Tom Kelly: Searching for adventure
My wife Carole and I walked down what I call the pioneer road, just a set of seeming wagon tracks through the sagebrush up a small bluff behind our Silver Creek home. A herd of two dozen elk had come to visit while out in the distance the clouds danced along the ridgeline.
The noise of I-80 was ever-present, a welcoming sound now of transcontinental semi trucks keeping our supply chains alive. Down below was a neighbor walking his dog. A few more came bounding through the sage to greet us.
Just a week earlier I had quickly moved past my sadness of the lifts stopping to think ahead to our next spring adventure. For those who know us, we don’t sit around much. I’m usually up on the mountain skiing, planning a hike or loading the family into one of the Jeeps for the Moab desert.
So when the resorts closed, I immediately began my Airbnb search for a trip to Torrey or Escalante. I fantasized about a Jeep ride through Waterpocket Fold to the Burr Trail, or hiking the Zebra slot canyon off Hole in the Rock Road. I even took our 2002 Jeep Wrangler in for a new transmission and clutch to be sure we were ready to take the grandkids to Easter Jeep Safari in Moab.
One afternoon I did some cleanup in the garage, strapping up a half-dozen pairs of Rossignol alpine skis but leaving my lightweight Atomic touring setup out and ready. There were still lots of days left in the backcountry.
That all changed for me over the next few days.
I first listened to the comments — no, heartfelt pleas, actually — of Moab Mayor Emily Niehaus as she sought to protect her town. It was one thing for Summit County to impose restrictions at the end of our biggest tourist season. She was doing it at the front end. It resonated with me and I felt a little selfish for wanting to invade others’ space for my own personal recreating.
The Easter Jeep Safari was canceled for the first time in 53 years. Organizers cited the closure of hotels and restaurants by Moab and Grand County, instead of what might have been the more socially appropriate concern for participants’ own health and welfare.
Then a friend of mine with the Salt Lake Climbers Alliance talked to me about the challenges of climbers congegrating at climbing crags. #EmptytheCrags became a mantra to get climbers to understand the need to stay away right now. Yet, they still came.
]Park City’s famed alpine mountaineer Caroline Gleich, a formidable voice in the backcountry space, took to her blog to talk about backcountry skiing in a coronavirus world. A sheriff of one county in neighboring Colorado outright banned all backcountry activity for fear it would tax their meager search/rescue and medical resources during a time they needed to be focused on coronavirus.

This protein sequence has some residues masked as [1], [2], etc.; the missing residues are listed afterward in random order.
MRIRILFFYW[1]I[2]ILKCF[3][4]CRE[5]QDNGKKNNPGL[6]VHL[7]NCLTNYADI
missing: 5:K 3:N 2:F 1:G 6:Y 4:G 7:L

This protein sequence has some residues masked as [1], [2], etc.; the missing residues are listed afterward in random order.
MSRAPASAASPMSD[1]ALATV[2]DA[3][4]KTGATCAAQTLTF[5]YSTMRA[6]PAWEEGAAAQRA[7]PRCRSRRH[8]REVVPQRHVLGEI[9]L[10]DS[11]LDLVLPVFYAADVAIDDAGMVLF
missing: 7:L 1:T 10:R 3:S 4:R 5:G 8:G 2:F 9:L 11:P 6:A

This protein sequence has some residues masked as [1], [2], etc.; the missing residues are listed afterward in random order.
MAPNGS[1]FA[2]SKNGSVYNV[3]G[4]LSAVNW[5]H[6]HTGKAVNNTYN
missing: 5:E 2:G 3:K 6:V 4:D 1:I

We all saw vivid images of crowded beaches in Florida and California and wondered why people seemed so unconcerned. Our own beach story played out on Guardsman Pass and in the Cottonwood Canyons, as hundreds of cars streamed up to backcountry access points last weekend.
I am an adventurer. I love challenges. I love to travel. I love being out in the great wide open with no one around. There are plenty of ways to still do that now. But what struck me most this week was not that I couldn’t do that. But what was the right way to do it?
If you’re thinking about that innocuous trip to someone else’s small town without sufficient medical support in the desert, well, maybe think twice. If you do decide to venture into the backcountry for exercise and adventure, think about the impact you could have on strained medical resources if you get hurt. Stay within your ability level.
So, for me right now, my adventure is a late afternoon hike down to the barn and along the pioneer road. It’s an opportunity to take a walk with my wife and sometimes our granddaughter’s pug, Ollie. It’s saying hi to neighbors doing the same thing.
I’m sure at some point I’ll strap on the skins for a safe and simple journey, or hop into the snowshoes for an easy sojourn through the woods. Maybe we’ll take the Jeep for a simple day trip around Summit County or to the remote West Desert.
Over the course of our coming weeks or months, we’ll find ways to enjoy our environment. But just give it all some thought before you embark on your adventure. Make sure it’s right for others.
Wisconsin native Tom Kelly landed in Park City in 1988 (still working on becoming an official local). A recently inducted member of the U.S. Ski & Snowboard Hall of Fame, he is most known for his role as lead spokesperson for Olympic skiing and snowboarding for over 30 years until his retirement in 2018. This will be his 50th season on skis, typically logging 60 days in recent years.
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It turns out that City Hall has not adopted Tom Clyde’s plan for growth management with its proposed soils repository.